Not sure where to watch the best 4K content out there? Once upon a time, a 4K TV was a luxury reserved for the wealthy. Not anymore. Today, you can get 4K TVs for less than $500, and with 8K just around the corner, they’re bound to become even more affordable. But despite the great price, finding good 4K content still isn’t that easy. Just because it exists doesn’t mean it has become standardized on every platform. Once you know where to look, though, there’s plenty of 4K content available. Yes, you’ll need to pay for it, and you’ll need the right gear, but it’s worth the visual experience. We’ve found all the best sources of 4K content around and have gathered them here for you. Check out our guide on why you’re not getting Netflix in 4K and how to fix it.
Cost: $15 per month.
Requirements: Only select devices support 4K HDR on HBO Max and it’s not exactly clear which devices do and don’t. While HBO has definitively stated that Android TV, Chromecast with Google TV, Chromecast Ultra, 4K Fire TVs, Apple TV 4K, and the Android TV-powered AT&T TV support HBO Max in 4K, that’s the entire list at the moment.
Cost: $18 per month for the Premium plan that includes Ultra HD content.
Requirements: Recommended internet speed of 25Mbps or higher; a 4K Ultra HD smart TV with the Netflix app built-in, from manufacturers including Samsung, LG, Panasonic, Sony, Vizio, Philips, TCL, and Hisense; or a compatible 4K Ultra HD TV connected to any of the recent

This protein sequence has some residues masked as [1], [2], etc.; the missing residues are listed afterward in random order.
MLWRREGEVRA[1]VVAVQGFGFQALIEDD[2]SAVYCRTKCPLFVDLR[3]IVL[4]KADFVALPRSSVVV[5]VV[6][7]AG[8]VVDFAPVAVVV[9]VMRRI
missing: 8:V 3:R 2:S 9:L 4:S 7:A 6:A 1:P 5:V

Netflix, a constant innovator, was one of the first services to offer 4K Ultra HD content, which took flight with the second season of its original series House of Cards. Since then, the content has been growing consistently — all of the service’s major original series are now being shot in 4K, and some in HDR and Dolby Vision, including recent hits and old favorites. Netflix is also continuously adding new original 4K films and breathtaking nature docs to its library among select 4K blockbuster titles. If you’ve made the leap to 4K Netflix, but for some reason you’re not getting it, head to our guide on how to fix it.
Amazon Prime Video
Cost: Included with a $120 per year or $13 per month Prime Membership; select titles for a rental start at $6, and titles for purchase range from $10 to $20.
Requirements: Recommended internet speed of 25Mbps or higher; a 4K UHD TV with the Amazon Prime app installed or installable, from manufacturers such as Samsung, LG, Sony, Vizio, TCL, and Panasonic; or a compatible 4K Ultra HD TV connected to 4K-capable Roku streamers, Chromecast, Nvidia Shield TV streamer, Apple TV 4K, and (of course) Amazon Fire TV 4K-capable streaming devices.
Amazon’s “free” service — which comes with a Prime subscription — launched with 4K Ultra HD versions of some of its original series like Mozart in the Jungle and and has since expanded to include most of its original series, as well as lots of other television series and films. Amazon also streams many of its original series in HDR, including Jack Ryan in Dolby Vision.